10 Must-Know Tips for Filing Immigration Paperwork

There is no room for error when you send your paperwork to the U.S. Citizenship and Immigration Services (USCIS). Even the slightest typo could result in rejection, which means you must start back at square one with a new petition.

What’s more, the USCIS might even deny your request and keep the fees you paid if you’re ineligible for the immigration benefit you seek. Of course, you can apply again, but you will have lost precious time and money in the process. To help you avoid costly delays, FileRight offers the following 10 ways to make sure you file your U.S. immigration paperwork correctly.

stack of uscis immigration forms
A stack of USCIS immigration forms. You must know how to correctly file your paperwork to successfully immigrate to the United States.

What to Know Before You File

The USCIS is an agency of the U.S. government under the Department of Homeland Security. It is responsible for processing immigration and citizenship petitions from foreign nationals who want to live in the United States.

There are over 100 forms available to file, most of which are related to the pursuit of: 

  • A green card for permanent residence
  • Naturalization to become a U.S. citizen
  • Deferred Action for Childhood Arrivals (DACA) for eligible individuals to stay in the U.S. without risk of immediate deportation

Before filing your form, be sure that the one you choose is right for your situation. If you’re not sure, FileRight.com offers comprehensive immigration solutions like qualification quizzes to check your eligibility.

Depending on the form you’re filing and the current caseload at your local field office, a decision on your paperwork could take months or even years. This timeline could be further delayed if there are errors, so follow these 10 tips to avoid mistakes when dealing with the USCIS.

1. Be Prepared for Paperwork Beyond the Government Form

Every immigration process requires at least one government form. But what many people don’t know is that you’re often required to submit loads of other paperwork called “supporting evidence.”

Supporting evidence is paperwork that proves something about you. For example, a marriage license proves your union is legitimate. A travel document demonstrates you entered the United States legally. Your utility bills show that you possess a U.S. address.  

When you’re getting ready to submit an immigration application, be sure to include all the necessary supporting paperwork. It’s a good idea to have a checklist specific to your situation to avoid missing anything.

Important Note: Send the USCIS copies of your supporting documents and keep the originals. Only in rare cases does the USCIS require you to submit original documents.

2. Translate Foreign Documents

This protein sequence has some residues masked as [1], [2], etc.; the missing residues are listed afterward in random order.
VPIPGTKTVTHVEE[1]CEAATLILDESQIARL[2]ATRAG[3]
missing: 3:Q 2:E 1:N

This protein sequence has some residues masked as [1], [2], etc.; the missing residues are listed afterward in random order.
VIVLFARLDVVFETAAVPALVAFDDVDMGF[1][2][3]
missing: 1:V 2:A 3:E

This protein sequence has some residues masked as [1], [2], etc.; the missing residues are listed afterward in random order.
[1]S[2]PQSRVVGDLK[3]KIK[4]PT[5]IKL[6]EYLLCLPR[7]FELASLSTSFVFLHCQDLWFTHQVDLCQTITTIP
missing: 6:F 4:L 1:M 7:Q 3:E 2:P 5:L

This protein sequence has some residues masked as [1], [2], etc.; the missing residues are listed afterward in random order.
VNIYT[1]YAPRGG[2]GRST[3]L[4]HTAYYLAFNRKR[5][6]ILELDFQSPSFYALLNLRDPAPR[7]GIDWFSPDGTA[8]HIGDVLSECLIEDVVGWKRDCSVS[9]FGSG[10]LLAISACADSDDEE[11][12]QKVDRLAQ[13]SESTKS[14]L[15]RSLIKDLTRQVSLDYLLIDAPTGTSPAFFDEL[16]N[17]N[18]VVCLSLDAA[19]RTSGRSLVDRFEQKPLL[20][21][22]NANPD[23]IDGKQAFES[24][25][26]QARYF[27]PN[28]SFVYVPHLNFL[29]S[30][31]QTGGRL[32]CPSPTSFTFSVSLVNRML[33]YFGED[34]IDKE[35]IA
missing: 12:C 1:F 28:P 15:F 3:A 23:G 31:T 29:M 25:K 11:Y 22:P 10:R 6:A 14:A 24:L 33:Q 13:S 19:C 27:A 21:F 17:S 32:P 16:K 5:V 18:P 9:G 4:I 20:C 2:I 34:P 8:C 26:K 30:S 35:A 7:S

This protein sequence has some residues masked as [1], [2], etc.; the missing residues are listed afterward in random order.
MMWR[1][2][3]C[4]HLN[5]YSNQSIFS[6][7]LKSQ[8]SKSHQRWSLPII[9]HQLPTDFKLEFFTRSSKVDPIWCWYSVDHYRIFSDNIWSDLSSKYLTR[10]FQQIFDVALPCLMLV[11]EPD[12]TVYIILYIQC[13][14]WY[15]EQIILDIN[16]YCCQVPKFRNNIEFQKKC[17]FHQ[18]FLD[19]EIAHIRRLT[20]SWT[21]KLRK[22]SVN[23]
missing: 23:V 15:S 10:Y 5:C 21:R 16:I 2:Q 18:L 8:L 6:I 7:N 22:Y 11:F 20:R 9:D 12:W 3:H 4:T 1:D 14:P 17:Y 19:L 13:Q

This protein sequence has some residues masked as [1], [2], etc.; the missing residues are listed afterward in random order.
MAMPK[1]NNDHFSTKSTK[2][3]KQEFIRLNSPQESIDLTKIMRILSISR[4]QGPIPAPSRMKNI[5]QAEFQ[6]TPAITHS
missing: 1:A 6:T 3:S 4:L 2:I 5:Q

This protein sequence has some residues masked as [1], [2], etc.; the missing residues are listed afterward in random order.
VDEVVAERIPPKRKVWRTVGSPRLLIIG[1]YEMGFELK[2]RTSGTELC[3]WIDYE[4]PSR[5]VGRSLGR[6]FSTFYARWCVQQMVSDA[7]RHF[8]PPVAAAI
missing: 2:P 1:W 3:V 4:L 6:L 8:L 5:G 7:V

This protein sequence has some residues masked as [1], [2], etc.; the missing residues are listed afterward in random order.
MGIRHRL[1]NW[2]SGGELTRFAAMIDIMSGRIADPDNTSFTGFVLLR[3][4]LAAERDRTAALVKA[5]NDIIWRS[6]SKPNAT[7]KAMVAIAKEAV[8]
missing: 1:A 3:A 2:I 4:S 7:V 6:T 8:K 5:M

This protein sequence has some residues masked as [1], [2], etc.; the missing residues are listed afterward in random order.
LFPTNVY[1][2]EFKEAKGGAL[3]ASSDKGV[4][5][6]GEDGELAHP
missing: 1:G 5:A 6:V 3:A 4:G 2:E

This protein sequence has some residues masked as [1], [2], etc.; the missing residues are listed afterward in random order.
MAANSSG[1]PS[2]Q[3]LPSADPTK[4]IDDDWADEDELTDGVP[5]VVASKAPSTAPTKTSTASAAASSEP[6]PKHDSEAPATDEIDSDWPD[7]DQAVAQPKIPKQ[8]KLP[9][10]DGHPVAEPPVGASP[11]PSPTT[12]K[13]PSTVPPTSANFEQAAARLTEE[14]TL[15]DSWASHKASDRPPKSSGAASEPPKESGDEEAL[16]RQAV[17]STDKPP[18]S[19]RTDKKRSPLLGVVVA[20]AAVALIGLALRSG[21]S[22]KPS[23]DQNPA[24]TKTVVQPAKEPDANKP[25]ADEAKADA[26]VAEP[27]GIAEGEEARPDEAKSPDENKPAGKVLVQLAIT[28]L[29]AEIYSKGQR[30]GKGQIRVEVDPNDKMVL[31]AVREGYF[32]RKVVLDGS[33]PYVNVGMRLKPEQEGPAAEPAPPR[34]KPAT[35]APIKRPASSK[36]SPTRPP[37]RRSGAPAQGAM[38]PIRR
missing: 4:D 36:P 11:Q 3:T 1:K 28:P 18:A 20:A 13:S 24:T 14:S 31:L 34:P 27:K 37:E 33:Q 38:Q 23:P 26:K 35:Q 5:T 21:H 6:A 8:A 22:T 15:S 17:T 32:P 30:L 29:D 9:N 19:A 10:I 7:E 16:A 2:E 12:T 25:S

The USCIS requires that all supporting paperwork be submitted in English. If you submit official documents in another language—like a foreign birth certificate—you must include translations.

Translations need to be certified. “Certified” means the translator promises that (1) their translation is complete and correct and (2) that they can translate that foreign language into English. This promise must be made in writing and signed.

The certification must include the date, signature, and address of the translator. It could look something like this:

I, [typed name], certify that I am [fluent/conversant] in the English and ____________ languages, and that the [above attached] document is an accurate translation of the document attached entitled ______________________________.

Signature: _________________________________

                                       [Typed Name]

Date: _____________

Address: __________________________________

Submit the certification, a copy of the original document, and the translation with your immigration application.

3. Don’t Forget to Sign Your Application

Applications that aren’t signed are immediately rejected. Unsigned applications are one of the top reasons for rejection year after year.

It’s important to note that a “rejection” is not a “denial.” When an application is rejected, it’s returned to you with your money. You can fix your mistake at no additional cost, but you’ve now wasted time and lengthened the immigration process. 

In the case of a denial, you will have to resubmit the entire application, including fees.

4. Be Sure to Submit the Correct Fee

Just like a missing signature, applications with the wrong fee amount are immediately rejected. So be sure to double-check you’re paying the proper fee amount and keep proof of your payment, such as a copy of the check, for your records.

Filing fees are listed on the petition instructions near the end.

Important Note: The USCIS only takes payment in money order or check form from a U.S. institution. The USCIS doesn’t accept cash or personal checks issued from foreign banks.

5. Apply Before Your Current Status Expires